Categorical Predictor Variables in Design of Experiments (DOE)

Inputs to designed experiments can fall into two general broad categories: Quantitative and Categorical (Qualitative). Quantitative inputs have scale or a direction measurement such as temperature and pressure. Categorical variables do not have scale – examples include vendor, day of week, and color. It is important to note that while you can assign a number to a categorical variable, it does not make it quantitative. Take for example machine number. If I assign the number #4423, #4424, and #4425 to three machines, I can not say that by their sequencing machine #4425 is “greater” than #4424.


Regression loves quantitative inputs. Most regression text and classes are taught with the inputs (Xs) all being quantitative. However, in the real world, sometimes inputs are categorical. Most regression software, such as Quantum XL, handles categorical inputs with predictor or dummy variables.


As an example, let’s use the Full Factorial below. The two inputs are Vendor and Temperature. Vendor is categorical with three possible levels “ACME”, “SZ”, and “BP”. Temperature is Quantitative.


DOE with Categorical Input


Regression can’t handle the notion of “ACME”, “SZ”, and “BP”, so these values are converted into predictor variables. This process involves the following…

1) Choosing a reference level from the three possible levels. We will use “ACME” as a reference as it occurs first. It really doesn’t matter much which level we choose to start with.

2) Creating a dummy column for every other level. For this example, we will create a dummy column for “SZ” and “BP”.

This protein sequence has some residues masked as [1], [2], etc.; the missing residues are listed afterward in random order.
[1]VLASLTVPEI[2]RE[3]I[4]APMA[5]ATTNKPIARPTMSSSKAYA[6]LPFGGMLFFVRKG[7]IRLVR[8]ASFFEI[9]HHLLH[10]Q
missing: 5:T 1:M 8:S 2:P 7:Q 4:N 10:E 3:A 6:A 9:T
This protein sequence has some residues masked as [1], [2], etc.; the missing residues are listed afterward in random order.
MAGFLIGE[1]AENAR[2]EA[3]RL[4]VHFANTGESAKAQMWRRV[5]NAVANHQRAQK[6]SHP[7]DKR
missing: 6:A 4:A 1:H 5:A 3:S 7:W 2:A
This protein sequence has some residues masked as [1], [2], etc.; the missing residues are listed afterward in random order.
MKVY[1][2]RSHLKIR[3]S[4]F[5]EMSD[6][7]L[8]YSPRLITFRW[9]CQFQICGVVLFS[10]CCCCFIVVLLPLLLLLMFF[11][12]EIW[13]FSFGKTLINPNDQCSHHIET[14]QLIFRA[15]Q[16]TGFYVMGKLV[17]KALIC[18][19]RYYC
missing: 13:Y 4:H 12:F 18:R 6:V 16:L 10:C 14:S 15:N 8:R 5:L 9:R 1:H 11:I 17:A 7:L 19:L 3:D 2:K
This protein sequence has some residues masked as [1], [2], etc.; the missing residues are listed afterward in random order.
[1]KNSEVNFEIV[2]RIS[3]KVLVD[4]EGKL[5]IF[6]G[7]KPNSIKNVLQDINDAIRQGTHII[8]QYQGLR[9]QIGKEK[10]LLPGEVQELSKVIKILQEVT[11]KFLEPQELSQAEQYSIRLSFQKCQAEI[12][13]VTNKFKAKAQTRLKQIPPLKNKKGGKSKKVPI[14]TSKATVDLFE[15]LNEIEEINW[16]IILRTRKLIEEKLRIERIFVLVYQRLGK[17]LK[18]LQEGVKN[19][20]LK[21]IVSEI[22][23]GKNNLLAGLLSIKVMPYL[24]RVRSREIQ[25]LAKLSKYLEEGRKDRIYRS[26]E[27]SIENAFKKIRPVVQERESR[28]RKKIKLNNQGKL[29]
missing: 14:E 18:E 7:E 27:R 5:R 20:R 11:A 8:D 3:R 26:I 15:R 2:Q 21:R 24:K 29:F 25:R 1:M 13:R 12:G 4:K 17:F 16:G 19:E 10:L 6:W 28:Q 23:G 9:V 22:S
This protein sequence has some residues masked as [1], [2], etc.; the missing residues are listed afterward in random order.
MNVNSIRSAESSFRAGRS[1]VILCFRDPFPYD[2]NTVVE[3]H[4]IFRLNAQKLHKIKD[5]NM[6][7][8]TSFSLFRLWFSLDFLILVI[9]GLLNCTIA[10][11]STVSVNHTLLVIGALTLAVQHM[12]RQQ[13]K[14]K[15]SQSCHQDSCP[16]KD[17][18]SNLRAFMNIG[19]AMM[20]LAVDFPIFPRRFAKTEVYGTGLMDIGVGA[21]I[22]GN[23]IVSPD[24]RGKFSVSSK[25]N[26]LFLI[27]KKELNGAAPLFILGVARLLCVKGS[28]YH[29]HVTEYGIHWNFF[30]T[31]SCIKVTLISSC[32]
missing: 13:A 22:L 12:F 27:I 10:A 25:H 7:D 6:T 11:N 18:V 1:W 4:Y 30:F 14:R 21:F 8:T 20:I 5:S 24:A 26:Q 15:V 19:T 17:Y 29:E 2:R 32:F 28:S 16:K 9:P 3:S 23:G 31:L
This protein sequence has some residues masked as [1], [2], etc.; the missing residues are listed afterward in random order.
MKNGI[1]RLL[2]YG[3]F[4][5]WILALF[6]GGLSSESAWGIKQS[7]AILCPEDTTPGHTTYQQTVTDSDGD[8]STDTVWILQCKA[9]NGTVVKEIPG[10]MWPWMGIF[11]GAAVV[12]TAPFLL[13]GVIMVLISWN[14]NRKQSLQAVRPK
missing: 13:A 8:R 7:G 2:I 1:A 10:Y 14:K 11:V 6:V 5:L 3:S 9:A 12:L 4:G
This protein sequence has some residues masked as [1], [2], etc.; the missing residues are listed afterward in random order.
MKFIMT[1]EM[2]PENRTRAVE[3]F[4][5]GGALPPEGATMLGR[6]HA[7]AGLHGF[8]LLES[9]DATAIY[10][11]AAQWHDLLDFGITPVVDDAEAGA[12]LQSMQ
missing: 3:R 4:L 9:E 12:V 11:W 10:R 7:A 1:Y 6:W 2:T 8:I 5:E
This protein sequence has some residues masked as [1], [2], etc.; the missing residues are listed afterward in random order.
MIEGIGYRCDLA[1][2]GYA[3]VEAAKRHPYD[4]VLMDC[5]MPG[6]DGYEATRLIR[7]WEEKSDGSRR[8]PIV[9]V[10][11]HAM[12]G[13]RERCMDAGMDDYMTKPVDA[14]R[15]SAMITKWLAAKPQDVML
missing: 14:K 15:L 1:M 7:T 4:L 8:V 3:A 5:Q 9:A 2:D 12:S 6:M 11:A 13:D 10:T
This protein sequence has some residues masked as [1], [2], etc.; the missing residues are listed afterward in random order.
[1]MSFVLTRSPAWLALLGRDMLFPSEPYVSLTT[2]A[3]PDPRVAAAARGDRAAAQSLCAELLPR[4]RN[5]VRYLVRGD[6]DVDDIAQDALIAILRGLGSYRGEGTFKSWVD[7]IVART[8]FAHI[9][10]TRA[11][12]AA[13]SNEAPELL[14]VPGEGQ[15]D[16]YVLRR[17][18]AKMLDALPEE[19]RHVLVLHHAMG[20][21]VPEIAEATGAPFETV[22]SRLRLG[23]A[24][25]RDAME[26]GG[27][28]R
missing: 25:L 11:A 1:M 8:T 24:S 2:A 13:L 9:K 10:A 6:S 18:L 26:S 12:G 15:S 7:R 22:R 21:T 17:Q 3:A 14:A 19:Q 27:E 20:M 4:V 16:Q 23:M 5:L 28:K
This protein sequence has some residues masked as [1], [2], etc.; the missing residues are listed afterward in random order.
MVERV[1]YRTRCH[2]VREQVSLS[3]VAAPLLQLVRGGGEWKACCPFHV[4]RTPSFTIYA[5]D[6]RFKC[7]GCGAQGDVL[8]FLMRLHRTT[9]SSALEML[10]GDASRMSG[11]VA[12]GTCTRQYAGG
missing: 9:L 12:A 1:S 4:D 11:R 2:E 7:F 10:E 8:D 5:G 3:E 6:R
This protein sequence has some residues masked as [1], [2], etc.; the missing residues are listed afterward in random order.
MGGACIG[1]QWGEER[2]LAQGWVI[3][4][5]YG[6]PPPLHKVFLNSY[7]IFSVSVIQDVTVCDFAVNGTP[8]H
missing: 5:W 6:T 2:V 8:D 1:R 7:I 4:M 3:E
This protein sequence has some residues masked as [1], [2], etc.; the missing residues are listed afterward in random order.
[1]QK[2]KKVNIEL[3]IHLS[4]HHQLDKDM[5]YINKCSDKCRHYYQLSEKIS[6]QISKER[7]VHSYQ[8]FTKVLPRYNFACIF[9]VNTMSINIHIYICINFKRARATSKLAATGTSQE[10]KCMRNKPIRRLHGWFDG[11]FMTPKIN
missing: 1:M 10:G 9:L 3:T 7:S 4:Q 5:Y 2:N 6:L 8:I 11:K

In the graphic below, the Actual DOE is on the left. It has two inputs and therefore two columns. The matrix on the right is the matrix actually used in the regression. This matrix has three columns; one for Vendor = SZ, one for vendor = BP, and one for temperature. The matrix will result in a coefficient for each column, but more about that in a moment.


DOE with Dummy Variables


The construction of the dummy variables is somewhat trivial. Whenever the “Actual DOE” (the one on the left) is at reference level (ACME) then the columns for SZ and BP are set to -1.



For each occurrence of the non-reference level, place a 1 in the corresponding dummy column.




Finally, fill in any blank rows with zeros.


DOE with Dummy Variables


If the original DOE had 5 levels for vendor, then we would have ended up with 4 dummy variables (columns) in our X matrix. There will always be N-1 dummy columns in the resulting X matrix. I should be clear to note that all of this is done behind the scenes. The actual DOE in Quantum XL looks like this…


DOE Quantum XL



Download this file “Speed by Vendor.xlsx”


When you “Run Regression”, Quantum XL creates the dummy columns, substitutes them into the X matrix, and runs the regression. The output for this dataset is …

Regression with Categorical Input


At first this might look a little strange. The variable Vendor has two coefficients, two standard errors, two p-values, and two VIFs. The interactions with Vendor have two coefficients, also. However, since the input “Vendor” created two dummy variables, it makes sense that we get two sets of coefficients.


A few interesting notes. The original design was a full factorial which should be orthogonal. The creation of the dummy variables made the design non-orthogonal as the VIFs are 1.33. The p-values for categorical inputs can also be interpreted differently. If changing vendors didn’t affect the output, then they would all have a coefficient near zero. However, if one of the vendors performs differently than the others, its coefficient will become non-zero.